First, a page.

I want to reiterate: What I’m envisioning here is a fellowship in exile from the LDS Church. This is not a fellowship of people who are hoping to reform the LDS Church from within. This fellowship is not worried about staying within the bounds of what LDS authorities would find tolerable or about avoiding offense to orthodox sensibilities. It’s a fellowship of people who are prepared to follow the Spirit wherever they decide, collectively, that it is leading them—with the understanding that what they are asking to Spirit to teach them is how to more creatively use the resources made available to us in the Mormon tradition.

Maybe there’s no one out there interested in this vision. Maybe it’s just a quirky, idiosyncratic dream of my own. I often suspect that the majority of Mormons—conservative or liberal—aren’t as passionate about devotional practice as I am; their attachment to Mormonism has more to do with social bonds, or heritage, or intellect. (Or maybe that suspicion is just a kind of arrogance on my part.) Possibly most Mormons who have become as theologically liberal as this vision requires have also moved beyond such an exclusive interest in Mormonism as this vision requires. But I’m going to keep operating on the assumption—the faith, the hope—that someday, somewhere, a fellowship like this might come into being.

The first thing I want to do is develop a new version of the endowment, with which I have been in love since I was first endowed in 1991. I’m creating this new endowment in the faith that someday there will be a community to whom I can take it and say, “Shall we try it out?”—and they’ll read it, discuss it, revise it, perform it, discuss it again, develop yet other versions that innovate in different ways. I’ll be working on this in my Sabbath reflection time, little by little, over the next several months, I would imagine. So I may not post to the blog as regularly for a while, though I’m sure I’ll want to post in response to current events that strike my nerves, and I may post updates to the new endowment project as it comes along.

Sunday, May 16, 2010

Helaman 5, edited

For today's Sabbath reflection, I'm posting an edited version of the story of Nephi and Lehi in prison, from Helaman 5. This edit follows the same priniciples as the edit of 1 Nephi 1 I posted earlier: I excerpted phrases to whittle the chapter down to a basic narrative core, then I did some light stylistic edits, mostly to make the language less archaic.

The one major license I took is that I replaced the word "repent" with the word "turn." The idea of "turning" or "re-turning" toward God is at the heart of one of the words used to convey repentance in the Hebrew Bible. I liked the way that word resonated with how the text later has Aminadab and the Lamanites turn to look at Nephi and Lehi. (Watch for it as you read.)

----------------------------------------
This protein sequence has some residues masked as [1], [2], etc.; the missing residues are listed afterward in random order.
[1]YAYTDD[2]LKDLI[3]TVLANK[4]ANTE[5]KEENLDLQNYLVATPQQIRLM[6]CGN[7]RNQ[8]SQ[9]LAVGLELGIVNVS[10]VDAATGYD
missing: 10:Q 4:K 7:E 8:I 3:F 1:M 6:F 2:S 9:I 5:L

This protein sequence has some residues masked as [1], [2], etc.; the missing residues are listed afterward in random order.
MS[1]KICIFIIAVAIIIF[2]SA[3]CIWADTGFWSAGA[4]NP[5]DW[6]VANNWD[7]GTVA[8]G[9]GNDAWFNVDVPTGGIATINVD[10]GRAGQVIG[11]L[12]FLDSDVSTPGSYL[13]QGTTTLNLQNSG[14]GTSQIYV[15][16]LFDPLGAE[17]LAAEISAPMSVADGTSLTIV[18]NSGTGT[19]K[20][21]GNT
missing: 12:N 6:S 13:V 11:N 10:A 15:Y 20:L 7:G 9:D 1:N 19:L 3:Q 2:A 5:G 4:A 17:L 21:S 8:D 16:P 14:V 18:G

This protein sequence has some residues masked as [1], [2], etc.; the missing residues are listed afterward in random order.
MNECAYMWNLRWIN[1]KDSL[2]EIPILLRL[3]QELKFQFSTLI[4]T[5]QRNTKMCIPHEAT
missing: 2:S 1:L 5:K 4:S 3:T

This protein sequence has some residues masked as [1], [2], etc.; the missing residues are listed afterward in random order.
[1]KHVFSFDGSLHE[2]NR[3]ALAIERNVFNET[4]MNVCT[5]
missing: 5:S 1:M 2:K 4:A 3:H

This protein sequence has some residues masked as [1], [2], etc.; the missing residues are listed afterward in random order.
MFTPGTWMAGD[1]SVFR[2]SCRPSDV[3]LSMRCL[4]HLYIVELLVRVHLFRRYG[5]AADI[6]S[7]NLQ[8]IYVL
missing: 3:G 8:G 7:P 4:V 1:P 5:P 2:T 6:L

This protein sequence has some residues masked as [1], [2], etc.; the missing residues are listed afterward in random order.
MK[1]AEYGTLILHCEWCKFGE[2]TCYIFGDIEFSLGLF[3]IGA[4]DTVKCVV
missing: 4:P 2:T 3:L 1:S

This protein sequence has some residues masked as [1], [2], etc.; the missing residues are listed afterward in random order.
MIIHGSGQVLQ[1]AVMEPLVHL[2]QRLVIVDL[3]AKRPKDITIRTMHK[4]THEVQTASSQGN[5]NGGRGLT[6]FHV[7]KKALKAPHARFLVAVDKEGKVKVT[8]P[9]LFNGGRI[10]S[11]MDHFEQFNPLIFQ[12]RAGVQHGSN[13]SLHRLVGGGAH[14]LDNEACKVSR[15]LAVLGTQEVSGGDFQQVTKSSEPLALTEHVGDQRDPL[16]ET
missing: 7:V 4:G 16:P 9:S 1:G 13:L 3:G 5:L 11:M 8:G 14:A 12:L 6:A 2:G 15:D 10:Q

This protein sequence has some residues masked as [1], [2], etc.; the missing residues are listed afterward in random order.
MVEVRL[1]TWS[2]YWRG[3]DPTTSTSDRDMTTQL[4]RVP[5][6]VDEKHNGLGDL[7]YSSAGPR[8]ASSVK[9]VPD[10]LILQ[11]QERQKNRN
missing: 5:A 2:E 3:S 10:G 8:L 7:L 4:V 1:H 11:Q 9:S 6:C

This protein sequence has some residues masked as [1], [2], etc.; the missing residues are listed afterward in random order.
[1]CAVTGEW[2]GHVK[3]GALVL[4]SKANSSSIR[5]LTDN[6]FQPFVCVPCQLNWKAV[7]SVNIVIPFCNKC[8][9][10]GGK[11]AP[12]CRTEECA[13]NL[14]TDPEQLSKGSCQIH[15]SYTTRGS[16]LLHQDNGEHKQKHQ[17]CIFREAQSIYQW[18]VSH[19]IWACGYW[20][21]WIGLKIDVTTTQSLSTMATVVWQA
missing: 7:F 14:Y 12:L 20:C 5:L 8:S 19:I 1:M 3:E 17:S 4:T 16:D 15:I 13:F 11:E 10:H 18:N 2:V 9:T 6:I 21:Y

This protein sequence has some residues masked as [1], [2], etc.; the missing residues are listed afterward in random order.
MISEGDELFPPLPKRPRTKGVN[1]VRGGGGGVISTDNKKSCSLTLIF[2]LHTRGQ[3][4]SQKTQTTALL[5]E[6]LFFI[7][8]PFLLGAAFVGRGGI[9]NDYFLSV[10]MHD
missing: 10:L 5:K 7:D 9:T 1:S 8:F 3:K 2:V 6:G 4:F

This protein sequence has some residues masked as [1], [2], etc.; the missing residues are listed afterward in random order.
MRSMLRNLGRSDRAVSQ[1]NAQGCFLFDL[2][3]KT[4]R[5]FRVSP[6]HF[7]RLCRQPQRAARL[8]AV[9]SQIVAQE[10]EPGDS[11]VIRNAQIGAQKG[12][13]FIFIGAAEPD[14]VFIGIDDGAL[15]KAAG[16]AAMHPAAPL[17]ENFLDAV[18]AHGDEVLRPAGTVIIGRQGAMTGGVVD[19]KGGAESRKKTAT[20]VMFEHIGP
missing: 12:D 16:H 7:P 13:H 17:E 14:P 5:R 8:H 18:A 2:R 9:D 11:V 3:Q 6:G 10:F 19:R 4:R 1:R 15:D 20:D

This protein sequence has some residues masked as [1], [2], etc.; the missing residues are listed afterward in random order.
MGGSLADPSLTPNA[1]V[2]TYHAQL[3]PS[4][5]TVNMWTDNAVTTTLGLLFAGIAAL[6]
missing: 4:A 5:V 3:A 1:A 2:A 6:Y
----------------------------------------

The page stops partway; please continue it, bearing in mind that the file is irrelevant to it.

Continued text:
I've shared my reflections on this Book of Mormon story in an earlier post. Next Sunday is Pentecost, so the story strikes me as thematically appropriate for the season.


Nephi and his brother Lehi went out to teach the word of God.
They were taken by an army of the Lamanites and thrown into prison.
After they had been imprisoned many days,
the Lamanites came to take them to be killed.

But Nephi and Lehi were encircled as if by fire,
so that the Lamanites did not dare to lay hands on them.
When Nephi and Lehi saw that they were encircled by a pillar of fire,
and that it did not burn them,
their hearts took courage.
But the Lamanites stood dumb with amazement.

The earth shook, and the walls of the prison trembled
as if they were about to tumble, but they did not fall.
The Lamanites were overshadowed with a cloud of darkness,
and an awful fear came upon them.

There came a Voice as if from above the cloud of darkness.
It said, “Turn, turn.”
It was not a voice of thunder or tumultuous noise
but a voice of perfect mildness, like a whisper.
Yet it pierced the soul,
and the earth shook, and the walls of the prison trembled.

The Voice came again: “Turn, turn.”
Again the earth shook, and the walls trembled.

The Voice came a third time.
It spoke to them marvelous words that no human being can utter.
The earth shook, and the walls trembled.
But the Lamanites could not flee
because of the cloud of darkness that overshadowed them
and the fear that paralyzed them.

There was one among them who was a Nephite by birth,
who had once belonged to the church of God.
He turned and saw, through the cloud of darkness,
the faces of Nephi and Lehi—
they shone like the faces of angels.
They had their eyes lifted to heaven,
and they appeared to be talking to some being whom they saw.

This man cried to the crowd to turn and look.
They were given the power to turn,
and they too saw the faces of Nephi and Lehi.

They said to the man: “Who are these men talking with?”
The man’s name was Aminadab.
He said: “They are talking with the angels of God.”

The Lamanites said to him: “What should we do
so that this cloud of darkness may be removed from us?”
Aminadab said to them: “Cry to the Voice.”

So they all began to cry to the Voice—
they cried until the cloud of darkness was dispersed.
When they looked around,
they saw that they were encircled, every one, by a pillar of fire.
They were filled with unspeakable joy.
The Spirit of God came down from heaven and entered their hearts;
they were filled as if with fire,
and they could speak marvelous words.

There came a Voice—a pleasant voice, like a whisper.
It said: “Peace, peace be to you.”

They lifted their eyes to see where the Voice came from.
They saw the heavens open, and angels came down and ministered to them.